The spirituality of the Native Americans is one of a profound sense of connection and communion with the world. It never forgets what we in our tradition often do: namely, that each of us is only in relationship to the rest of creation. As sensible and responsible, we bear responsibility for the benefit and cost on the world of our presence. In the commercial video, the man at its center is sad and weeps at the human race’s irresponsibility and ignorance that has led us to damage the earth in this way.
St. Edith Stein converted to Catholicism after an experience of reading, in a single night, the Autobiography of St. Teresa of Avila. When she finished reading, she declared to herself: “This is the truth.” When we really hear and attend to the word of God, in the manifold ways it comes to us, we are encountering the truth, the truth of creation, the truth of God, and the truth of ourselves. While the truth about God’s mercy and love and creative design evokes joy in us, the truth of ourselves and of the world we have created in disconnection from that design saddens us. When the depth of our disconnection from God’s truth and love becomes known to our hearts, we weep.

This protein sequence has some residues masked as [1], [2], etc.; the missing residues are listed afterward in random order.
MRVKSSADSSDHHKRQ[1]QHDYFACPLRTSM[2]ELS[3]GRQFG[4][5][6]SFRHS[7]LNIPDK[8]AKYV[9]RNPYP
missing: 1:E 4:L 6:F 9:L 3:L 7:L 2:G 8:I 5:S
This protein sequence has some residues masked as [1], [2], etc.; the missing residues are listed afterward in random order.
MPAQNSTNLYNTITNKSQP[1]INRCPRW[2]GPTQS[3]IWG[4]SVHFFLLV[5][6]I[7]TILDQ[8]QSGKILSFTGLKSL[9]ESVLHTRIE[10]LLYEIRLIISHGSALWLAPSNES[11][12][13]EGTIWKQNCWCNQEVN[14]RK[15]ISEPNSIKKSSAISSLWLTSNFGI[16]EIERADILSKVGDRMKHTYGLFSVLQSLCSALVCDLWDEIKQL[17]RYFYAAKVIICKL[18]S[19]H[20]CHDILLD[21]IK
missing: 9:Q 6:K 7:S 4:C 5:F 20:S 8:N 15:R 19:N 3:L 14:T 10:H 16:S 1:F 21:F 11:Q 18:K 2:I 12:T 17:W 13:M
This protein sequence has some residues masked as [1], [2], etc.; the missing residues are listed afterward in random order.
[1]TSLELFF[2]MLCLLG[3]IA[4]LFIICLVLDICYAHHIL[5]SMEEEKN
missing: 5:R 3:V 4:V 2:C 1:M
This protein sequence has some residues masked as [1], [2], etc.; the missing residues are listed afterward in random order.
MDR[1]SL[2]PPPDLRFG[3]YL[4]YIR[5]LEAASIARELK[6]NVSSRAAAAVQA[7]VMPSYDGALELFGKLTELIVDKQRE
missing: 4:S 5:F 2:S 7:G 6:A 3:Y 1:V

Human life is life in relationship. In Christianity we speak much of love. Adrian van Kaam prefers to use the word consonance, that is a “sounding with.” We are living in consonance when we are sounding with the truth of ourselves, as well as the truth of others, of the world, and of God. Love, then, is truthful relationship to ourselves, to other persons, to the world as our common home, and to God. In Letters to a Young Poet, Rainer Maria Rilke famously writes: “To love is good, too: love being difficult. For one human being to love another: that is perhaps the most difficult of all our tasks, the ultimate, the last test and proof, the work for which all other work is but preparation . . . .” We long for consonance with others; we long to share love with others. Yet, unless we choose to permanently live in self-delusion, we are constantly confronted with the reality of the difficulty we have with loving another. For all our desires and attempts to love even those closest to us, we know that we are constantly living on the edge of the abyss between and under us.